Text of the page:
On April 17, 2020, the UK’s Information Commissioner’s Office (“ICO”) issued an opinion on the recently announced Apple-Google initiative to develop a Bluetooth-based Contact Tracing Framework (“CTF”) to help prevent the spread of COVID-19.  The ICO opinion is generally supportive of the Apple-Google proposal and perceives it to be, at this early phase, aligned with principles of data protection by design and by default.  The ICO also cautions that since apps developed under the CTF could also be used to collect additional data using other techniques beyond those currently planned, developers of such apps must ensure compliance with data protection laws.

Continue Reading UK ICO Issues Opinion on Apple-Google Initiative for a Contact Tracing Framework

On 8 April 2020, the European Commission adopted a recommendation on a common European Union toolbox for the use of technology and data to address the COVID-19 crisis (“Recommendation”).  The Recommendation responds to calls for a common EU approach to the use of mobile apps in combatting COVID-19—one that improves the efficacy of the technology while respecting citizens’ privacy rights.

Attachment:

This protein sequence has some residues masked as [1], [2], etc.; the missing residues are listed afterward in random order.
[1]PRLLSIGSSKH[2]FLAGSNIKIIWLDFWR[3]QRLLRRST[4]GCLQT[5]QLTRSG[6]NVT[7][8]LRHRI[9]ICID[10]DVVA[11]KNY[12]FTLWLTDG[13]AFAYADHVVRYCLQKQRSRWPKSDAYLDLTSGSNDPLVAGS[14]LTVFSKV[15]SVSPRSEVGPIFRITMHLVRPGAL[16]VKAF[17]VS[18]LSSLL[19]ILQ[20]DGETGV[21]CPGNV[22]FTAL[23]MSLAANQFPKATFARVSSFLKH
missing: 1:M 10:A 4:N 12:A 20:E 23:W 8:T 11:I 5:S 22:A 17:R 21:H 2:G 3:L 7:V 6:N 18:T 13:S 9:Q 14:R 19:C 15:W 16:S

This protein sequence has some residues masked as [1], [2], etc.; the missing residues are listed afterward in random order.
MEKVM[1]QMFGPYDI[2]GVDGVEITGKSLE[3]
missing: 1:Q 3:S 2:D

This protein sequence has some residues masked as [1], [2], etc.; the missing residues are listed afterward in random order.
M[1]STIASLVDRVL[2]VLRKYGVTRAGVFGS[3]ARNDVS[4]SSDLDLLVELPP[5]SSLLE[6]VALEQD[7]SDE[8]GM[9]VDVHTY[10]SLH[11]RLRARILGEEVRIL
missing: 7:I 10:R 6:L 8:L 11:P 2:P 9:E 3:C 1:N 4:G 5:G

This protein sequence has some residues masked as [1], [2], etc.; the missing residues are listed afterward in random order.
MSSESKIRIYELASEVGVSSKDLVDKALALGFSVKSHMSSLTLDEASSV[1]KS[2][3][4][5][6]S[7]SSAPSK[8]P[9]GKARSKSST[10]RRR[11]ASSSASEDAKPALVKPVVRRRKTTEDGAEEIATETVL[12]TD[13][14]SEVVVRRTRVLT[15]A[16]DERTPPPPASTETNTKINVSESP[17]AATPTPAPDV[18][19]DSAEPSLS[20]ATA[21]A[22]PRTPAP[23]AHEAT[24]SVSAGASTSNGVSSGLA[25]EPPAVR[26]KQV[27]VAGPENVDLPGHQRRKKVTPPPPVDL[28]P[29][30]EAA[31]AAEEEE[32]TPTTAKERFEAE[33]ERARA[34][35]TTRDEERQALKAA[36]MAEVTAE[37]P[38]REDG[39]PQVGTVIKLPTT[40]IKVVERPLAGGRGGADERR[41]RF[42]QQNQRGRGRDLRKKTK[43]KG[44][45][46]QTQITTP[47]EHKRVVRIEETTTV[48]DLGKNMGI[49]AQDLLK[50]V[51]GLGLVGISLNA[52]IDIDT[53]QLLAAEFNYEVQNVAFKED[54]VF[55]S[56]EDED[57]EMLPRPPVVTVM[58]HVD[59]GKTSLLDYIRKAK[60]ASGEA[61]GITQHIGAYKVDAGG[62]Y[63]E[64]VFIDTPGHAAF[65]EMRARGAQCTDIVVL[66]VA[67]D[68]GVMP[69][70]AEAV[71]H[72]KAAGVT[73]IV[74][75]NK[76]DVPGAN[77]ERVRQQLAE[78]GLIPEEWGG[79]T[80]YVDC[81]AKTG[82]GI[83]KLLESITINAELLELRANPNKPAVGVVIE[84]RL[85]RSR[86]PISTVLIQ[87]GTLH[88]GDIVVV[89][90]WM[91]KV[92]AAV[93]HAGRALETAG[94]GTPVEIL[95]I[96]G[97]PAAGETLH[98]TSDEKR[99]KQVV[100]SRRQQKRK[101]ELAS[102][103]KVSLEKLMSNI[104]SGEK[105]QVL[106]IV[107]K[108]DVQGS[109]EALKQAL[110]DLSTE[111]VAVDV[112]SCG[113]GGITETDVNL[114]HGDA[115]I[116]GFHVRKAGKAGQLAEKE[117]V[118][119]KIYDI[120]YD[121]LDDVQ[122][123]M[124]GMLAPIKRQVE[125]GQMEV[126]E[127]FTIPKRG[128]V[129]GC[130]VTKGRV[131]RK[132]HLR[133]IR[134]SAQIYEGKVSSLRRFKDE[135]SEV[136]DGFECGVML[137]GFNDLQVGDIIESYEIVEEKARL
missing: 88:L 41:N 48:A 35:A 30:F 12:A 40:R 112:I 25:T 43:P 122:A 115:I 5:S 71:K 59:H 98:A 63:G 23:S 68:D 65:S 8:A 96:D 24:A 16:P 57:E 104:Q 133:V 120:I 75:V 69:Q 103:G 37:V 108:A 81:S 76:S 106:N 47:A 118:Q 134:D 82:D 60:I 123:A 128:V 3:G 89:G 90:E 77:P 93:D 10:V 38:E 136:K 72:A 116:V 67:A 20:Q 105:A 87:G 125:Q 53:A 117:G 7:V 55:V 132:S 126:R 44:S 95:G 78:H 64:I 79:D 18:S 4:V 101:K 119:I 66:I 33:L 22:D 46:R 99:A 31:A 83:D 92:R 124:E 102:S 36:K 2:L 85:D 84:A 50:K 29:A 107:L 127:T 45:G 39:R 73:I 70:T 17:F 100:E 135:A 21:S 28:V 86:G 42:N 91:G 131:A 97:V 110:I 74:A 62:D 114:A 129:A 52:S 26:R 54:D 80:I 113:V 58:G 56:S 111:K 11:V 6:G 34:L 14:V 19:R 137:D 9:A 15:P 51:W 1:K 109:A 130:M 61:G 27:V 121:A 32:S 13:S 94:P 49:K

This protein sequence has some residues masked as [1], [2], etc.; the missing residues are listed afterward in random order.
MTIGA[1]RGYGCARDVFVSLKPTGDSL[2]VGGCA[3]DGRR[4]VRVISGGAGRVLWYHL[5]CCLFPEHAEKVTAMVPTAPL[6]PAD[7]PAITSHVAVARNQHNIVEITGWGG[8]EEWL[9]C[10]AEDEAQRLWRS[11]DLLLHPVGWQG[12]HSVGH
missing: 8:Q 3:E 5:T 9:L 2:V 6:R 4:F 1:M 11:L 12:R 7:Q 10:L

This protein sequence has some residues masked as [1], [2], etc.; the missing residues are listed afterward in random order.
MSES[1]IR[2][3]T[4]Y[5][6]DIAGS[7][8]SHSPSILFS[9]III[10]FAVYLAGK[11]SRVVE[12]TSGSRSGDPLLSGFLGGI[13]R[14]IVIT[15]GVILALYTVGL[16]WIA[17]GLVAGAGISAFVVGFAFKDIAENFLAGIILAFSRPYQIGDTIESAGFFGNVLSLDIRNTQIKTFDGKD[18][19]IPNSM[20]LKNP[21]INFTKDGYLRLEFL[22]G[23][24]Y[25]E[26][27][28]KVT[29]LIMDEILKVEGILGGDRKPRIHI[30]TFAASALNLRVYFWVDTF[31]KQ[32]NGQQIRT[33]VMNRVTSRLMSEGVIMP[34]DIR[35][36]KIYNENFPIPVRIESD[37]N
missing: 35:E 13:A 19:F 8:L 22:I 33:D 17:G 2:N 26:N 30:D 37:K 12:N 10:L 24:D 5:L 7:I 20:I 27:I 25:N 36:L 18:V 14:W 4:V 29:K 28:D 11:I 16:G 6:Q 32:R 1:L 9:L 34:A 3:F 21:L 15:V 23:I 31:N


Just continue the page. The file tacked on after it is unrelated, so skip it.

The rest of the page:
The Recommendation has since been complemented by a separate Commission guidance paper on COVID-19 apps (“Guidance”) and release of a Common EU Toolbox for Member States (“Toolbox”) by the EU’s eHealth Network, a Commission-established body comprised of Member State authorities responsible for eHealth matters.   In addition, the European Data Protection Board (“EDPB”), which contributed to the Guidance, has published a letter to the Commission in response to the Guidance (“Letter”).

This blog will discuss the headline points contained within the Recommendation, Guidance, Toolbox, and Letter.  We will publish more detailed analyses of the Toolbox and Guidance in subsequent blogs.


Continue Reading EU Commission Releases Guidance on COVID-19 Apps

On April 7, 2020, the European Data Protection Board (“EDPB”) announced that it assigned specific mandates to two expert subgroups to prepare guidance on a number of Covid-19 related topics. The list of topics chosen by the EDPB reflects those that have received the closest scrutiny by the national authorities.
Continue Reading EDPB will issue data protection guidance on several topics relating to COVID-19